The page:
The Blade Itself
Updated: Jul 14, 2021
Rating - ⭐⭐⭐1/2
"Logen Ninefingers, infamous barbarian, has finally run out of luck. Caught in one feud too many, he’s on the verge of becoming a dead barbarian – leaving nothing behind him but bad songs, dead friends, and a lot of happy enemies.
Nobleman Captain Jezal dan Luthar, dashing officer, and paragon of selfishness, has nothing more dangerous in mind than fleecing his friends at cards and dreaming of glory in the fencing circle. But war is brewing, and on the battlefields of the frozen North they fight by altogether bloodier rules.
Inquisitor Glokta, cripple turned torturer, would like nothing better than to see Jezal come home in a box. But then Glokta hates everyone: cutting treason out of the Union one confession at a time leaves little room for friendship. His latest trail of corpses may lead him right to the rotten heart of government, if he can stay alive long enough to follow it.
Enter the wizard, Bayaz. A bald old man with a terrible temper and a pathetic assistant, he could be the First of the Magi, he could be a spectacular fraud, but whatever he is, he's about to make the lives of Logen, Jezal, and Glokta a whole lot more difficult.
Murderous conspiracies rise to the surface, old scores are ready to be settled, and the line between hero and villain is sharp enough to draw blood."
The Blade Itself is the first installment in Joe Abercrombie's epic fantasy First Law series.
I am conflicted about how I feel about this book. For one, I can see why people thoroughly enjoyed their time reading it. Unfortunately for me, it just didn't hit all the marks. For me, this book came down to the characters (honestly can't really remember much of the plot). One character I loved, one character I was disappointed with, and the other I didn't like.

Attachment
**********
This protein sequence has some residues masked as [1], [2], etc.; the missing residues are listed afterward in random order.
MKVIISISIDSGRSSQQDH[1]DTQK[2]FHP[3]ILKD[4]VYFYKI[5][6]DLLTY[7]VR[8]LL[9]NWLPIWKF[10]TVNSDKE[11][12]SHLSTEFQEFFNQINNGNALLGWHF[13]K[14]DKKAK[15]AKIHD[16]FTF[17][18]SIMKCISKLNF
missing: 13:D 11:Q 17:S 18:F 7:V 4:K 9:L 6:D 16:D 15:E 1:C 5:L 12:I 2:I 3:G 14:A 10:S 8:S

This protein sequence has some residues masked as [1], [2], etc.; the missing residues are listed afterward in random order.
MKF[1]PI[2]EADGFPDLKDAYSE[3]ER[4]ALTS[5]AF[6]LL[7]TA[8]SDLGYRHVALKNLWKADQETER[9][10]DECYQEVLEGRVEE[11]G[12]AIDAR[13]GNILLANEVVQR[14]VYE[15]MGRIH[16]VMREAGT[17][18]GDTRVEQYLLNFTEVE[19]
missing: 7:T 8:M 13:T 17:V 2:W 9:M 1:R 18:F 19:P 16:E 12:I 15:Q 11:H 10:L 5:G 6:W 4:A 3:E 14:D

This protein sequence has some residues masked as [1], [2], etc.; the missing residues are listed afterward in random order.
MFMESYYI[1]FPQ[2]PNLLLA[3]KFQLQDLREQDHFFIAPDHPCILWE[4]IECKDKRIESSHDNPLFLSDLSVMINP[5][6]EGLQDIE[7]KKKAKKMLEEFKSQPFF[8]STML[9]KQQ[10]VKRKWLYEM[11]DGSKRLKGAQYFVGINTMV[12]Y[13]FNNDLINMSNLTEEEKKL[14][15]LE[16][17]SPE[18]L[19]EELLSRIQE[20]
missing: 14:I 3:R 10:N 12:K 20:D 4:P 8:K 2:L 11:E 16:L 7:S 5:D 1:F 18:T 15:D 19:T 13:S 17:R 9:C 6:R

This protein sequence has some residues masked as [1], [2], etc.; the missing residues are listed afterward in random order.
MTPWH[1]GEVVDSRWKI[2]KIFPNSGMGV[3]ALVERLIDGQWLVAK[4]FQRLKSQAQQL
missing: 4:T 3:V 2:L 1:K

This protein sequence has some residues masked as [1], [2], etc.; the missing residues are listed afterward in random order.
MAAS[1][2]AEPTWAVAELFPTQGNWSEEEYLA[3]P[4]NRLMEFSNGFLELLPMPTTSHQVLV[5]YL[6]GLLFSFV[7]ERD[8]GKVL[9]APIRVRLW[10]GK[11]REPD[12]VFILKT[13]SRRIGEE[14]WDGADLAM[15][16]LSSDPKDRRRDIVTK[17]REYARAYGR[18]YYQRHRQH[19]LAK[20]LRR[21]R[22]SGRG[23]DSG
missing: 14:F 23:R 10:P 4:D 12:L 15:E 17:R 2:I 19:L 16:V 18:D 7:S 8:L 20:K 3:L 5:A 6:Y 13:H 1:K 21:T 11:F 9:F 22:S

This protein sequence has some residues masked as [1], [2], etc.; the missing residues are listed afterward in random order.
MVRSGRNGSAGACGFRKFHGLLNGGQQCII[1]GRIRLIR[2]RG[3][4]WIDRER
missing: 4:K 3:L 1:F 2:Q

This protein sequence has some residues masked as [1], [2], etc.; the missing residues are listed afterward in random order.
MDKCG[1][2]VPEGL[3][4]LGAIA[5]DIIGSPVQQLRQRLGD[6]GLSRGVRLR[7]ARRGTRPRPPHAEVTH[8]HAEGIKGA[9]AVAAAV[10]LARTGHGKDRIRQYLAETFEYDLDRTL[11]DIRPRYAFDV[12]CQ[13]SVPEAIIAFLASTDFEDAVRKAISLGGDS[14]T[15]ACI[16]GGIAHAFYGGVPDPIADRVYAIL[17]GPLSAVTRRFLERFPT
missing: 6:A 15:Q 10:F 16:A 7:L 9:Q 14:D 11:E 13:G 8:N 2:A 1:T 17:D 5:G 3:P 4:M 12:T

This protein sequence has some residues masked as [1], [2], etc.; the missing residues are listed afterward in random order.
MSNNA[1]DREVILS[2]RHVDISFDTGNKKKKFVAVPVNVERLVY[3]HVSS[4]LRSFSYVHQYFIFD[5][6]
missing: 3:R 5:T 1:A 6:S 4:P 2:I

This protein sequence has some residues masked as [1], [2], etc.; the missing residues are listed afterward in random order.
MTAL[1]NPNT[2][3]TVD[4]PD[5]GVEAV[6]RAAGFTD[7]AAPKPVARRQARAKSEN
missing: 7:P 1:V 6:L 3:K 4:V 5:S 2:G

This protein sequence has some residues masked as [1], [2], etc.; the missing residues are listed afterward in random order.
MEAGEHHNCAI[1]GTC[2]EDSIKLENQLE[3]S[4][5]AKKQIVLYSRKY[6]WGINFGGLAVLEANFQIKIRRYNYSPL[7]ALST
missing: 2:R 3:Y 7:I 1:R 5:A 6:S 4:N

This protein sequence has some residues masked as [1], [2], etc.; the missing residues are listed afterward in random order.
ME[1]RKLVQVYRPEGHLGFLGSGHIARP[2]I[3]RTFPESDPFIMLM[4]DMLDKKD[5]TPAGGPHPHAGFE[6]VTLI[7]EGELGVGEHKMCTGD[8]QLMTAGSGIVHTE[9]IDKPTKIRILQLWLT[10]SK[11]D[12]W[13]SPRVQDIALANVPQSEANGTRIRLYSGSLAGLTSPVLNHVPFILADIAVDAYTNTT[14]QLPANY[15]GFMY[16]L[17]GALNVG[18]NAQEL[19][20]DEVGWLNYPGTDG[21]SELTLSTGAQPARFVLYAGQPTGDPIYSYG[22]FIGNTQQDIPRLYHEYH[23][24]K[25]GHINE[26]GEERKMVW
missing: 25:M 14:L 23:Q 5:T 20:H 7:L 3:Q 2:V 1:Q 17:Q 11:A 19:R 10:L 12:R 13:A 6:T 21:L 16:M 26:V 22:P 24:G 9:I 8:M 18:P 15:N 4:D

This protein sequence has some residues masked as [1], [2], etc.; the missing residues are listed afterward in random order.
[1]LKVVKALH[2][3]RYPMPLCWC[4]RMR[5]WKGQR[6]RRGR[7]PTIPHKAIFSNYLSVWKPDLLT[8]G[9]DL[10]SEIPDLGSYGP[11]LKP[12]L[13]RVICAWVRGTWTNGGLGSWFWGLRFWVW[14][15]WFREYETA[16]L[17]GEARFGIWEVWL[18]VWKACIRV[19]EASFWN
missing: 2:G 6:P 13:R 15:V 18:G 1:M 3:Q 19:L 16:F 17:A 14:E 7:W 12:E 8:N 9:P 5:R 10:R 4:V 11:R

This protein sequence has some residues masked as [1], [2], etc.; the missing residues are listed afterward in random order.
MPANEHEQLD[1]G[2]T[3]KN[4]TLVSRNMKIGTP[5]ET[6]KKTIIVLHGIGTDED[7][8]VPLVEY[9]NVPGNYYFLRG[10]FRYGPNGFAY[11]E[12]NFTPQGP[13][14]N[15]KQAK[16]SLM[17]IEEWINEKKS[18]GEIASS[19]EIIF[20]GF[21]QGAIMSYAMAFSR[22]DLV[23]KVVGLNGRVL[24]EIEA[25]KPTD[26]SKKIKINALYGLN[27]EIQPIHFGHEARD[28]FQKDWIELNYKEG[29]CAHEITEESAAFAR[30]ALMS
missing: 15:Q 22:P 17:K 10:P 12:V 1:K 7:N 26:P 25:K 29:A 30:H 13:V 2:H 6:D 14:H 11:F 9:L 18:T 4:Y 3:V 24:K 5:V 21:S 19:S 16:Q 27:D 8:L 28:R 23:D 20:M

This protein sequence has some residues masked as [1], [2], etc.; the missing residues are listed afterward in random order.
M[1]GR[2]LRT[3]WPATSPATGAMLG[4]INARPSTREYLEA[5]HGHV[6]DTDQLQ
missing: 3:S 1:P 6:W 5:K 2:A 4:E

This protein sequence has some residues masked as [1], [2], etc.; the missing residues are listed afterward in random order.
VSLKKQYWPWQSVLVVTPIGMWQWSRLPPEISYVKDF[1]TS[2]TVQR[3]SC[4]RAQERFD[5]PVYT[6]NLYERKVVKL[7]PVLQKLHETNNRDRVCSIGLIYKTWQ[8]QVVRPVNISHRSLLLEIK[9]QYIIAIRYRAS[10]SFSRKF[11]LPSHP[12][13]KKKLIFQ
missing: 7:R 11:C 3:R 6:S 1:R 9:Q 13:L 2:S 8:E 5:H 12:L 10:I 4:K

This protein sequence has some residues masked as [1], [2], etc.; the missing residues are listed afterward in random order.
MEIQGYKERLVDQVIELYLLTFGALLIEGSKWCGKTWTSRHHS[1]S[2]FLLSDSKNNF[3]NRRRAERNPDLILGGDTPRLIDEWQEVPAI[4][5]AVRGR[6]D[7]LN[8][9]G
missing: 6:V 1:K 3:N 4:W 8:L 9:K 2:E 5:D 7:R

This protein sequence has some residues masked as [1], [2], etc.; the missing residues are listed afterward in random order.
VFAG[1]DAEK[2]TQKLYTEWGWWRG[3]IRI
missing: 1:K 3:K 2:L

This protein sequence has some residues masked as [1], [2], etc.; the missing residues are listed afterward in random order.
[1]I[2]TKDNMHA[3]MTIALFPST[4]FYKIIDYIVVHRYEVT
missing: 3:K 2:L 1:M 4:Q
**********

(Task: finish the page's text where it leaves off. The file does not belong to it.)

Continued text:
Glokta was the absolute best thing about this book, which is surprising considering the fact that he tortures people for a living. Listening to his internal quips was so refreshing, especially when they were towards characters I didn't like. Will say though, one downside of Glokta's POV was that every time his name was mentioned, I kept thinking 'NO ONE EXPECTS THE SPANISH INQUISITION.' I really hope someone else also did this. Another downside was that the narrator kept pronouncing albino as al-bean-o and it threw me right out of the story every time.
Now let's move on to Jezal, who in my opinion, was a lustful manchild. He just couldn't stand any slight against him and threw and temper tantrum. Glokta got it right by calling him a whiny brat. Jezal though at least had more personality than Logen. I thought that Logen would be this badass but there was literally only one scene where I could say he was one.
Besides the characters, I also felt that the atmosphere of the book was one I didn't expect. Going into this, I knew the book was considered to be grim/dark but to me, it really wasn't all that dark. Despite this, I will still pick up the next book (mainly because I want more Glokta).